Cloud computing has been gaining considerable traction over the last couple of years. According to the research company, Gartner, 28% of spending in key IT segments – estimated at $1.3 trillion – will be spent on cloud computing by 2022. This represents a considerable increase on 19% spent in 2018.
While historically banking has lagged other sectors with respect to adopting cloud technologies, it has actually now become one of the largest spenders on public cloud services. This reflects how cloud computing has become a mature, tried-and-tested model for businesses, even in industries with high regulatory and compliance demands.
Against the backdrop of continued pressure on IT budgets, the move to as-a-service models and the promise of reducing costs by 30-40% is something every financial organization is looking at. Financial services CIOs recognize the need to bring their budgets and spending in line with reality and achieve more with less. For example, the number of financial services companies using Amazon Web Services (AWS) continues to grow, from Capital One using AWS for their mobile banking application, to Singapore’s DBS Bank.
According to the Deloitte Global 2018 CIO Survey, most organizations are using the cloud for non mission-critical applications and infrastructure, as well as those areas that require 24/7 support. In the past this has also been very true for financial organizations, that maintained their use of the cloud on non-critical parts of their business. This however is changing, and changing fast.
As FIS, one of the world’s largest providers of financial technology, has pointed out, it is now time for banks to place their core in the cloud. The technology is mature. Cloud providers are now able to overcome concerns about security and regulation. There’s an excellent anecdote reported by the financial expert Chris Skinner, on his blog, about an Australian bank’s CIO who wanted to move their back-office infrastructure to the cloud. The board declined, saying no, due to regulatory concerns. At the next meeting six months later, the CIO make the same suggestion – standing alongside the central banking authority who said they had no problem with it. Regulators recognize that the security offered by many cloud providers is greater than that which a bank could offer on its own. The bank went on to save 35% of its operational costs.
This is not to say that adopting cloud is not without its challenges. There are strident (and increasingly so) data regulations – whether its the EU’s GDPR or PCI data security standards, or one of any of countless regulatory environments across the world. However, cloud computing is also helping here – the emergence of RegTech is helping financial firms deal with the increasing complexity of different regulatory and compliance necessities. Meanwhile, instead of prohibiting the use of the cloud, regulators are looking to ensure organizations have mitigation plans and strong governance processes in place.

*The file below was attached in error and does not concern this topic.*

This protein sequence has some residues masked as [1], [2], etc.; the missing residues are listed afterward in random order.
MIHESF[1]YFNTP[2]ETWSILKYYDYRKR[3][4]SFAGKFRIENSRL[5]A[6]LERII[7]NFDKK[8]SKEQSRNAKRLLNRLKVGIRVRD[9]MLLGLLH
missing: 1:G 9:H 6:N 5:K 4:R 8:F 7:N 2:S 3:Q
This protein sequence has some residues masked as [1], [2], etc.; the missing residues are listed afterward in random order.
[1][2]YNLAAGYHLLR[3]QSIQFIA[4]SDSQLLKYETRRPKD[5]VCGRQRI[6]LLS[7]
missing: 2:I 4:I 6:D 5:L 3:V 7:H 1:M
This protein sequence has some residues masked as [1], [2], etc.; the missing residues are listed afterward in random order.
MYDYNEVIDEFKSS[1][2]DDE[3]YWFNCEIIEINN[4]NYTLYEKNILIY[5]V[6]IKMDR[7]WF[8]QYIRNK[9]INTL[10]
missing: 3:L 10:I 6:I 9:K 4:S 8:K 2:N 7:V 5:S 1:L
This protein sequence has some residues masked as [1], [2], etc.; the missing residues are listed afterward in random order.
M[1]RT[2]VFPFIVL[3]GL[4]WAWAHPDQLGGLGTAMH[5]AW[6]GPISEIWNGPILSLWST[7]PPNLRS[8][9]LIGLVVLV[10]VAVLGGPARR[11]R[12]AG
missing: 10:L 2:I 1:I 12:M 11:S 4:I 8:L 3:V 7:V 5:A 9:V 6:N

Perhaps one of the most overlooked parts in this transition, is the shift in mindset which is required. And for banks and financial services companies this shouldn’t be underestimated. Moving to the cloud is a part of the shift of moving away from building and owning everything. Use of the cloud and APIs means bringing together different technologies to offer customers a compelling set of services to meet their needs in the digital world. This means shifting to building the equivalent of a banking cloud platform, using the approach of a typical tech company, rather than that of a traditional bank, which ran its own IT operations.
Due to the security and regulatory constraints that financial services firms operate in, the majority of firms are opting for a multi-cloud or hybrid approach. Research by the 451 Group in 2018 found that about 60% of financial services businesses expect to use a mixture of on-premise and externally hosted environments. Such an approach helps bring the benefits of business agility and cost reduction that organizations expect from the cloud, whilst also overcoming security and compliance concerns. However, it is nonetheless a complex undertaking – requiring firms to ensure they have the skills and capabilities to integrate and manage different cloud services.
The world is changing and organizations need to change with it. Cloud computing needs to be a weapon in every organizations’ armoury to handle these changes and become a digital organization. Reflective of this, Belatrix has been taking a “cloud-first” approach in discussions with our customers and prospects, where the cloud is at the forefront of every conversation. We’ve just published an article that explains what we mean by cloud-first and exploring some of the innovations we’re seeing in the cloud – check it out here.
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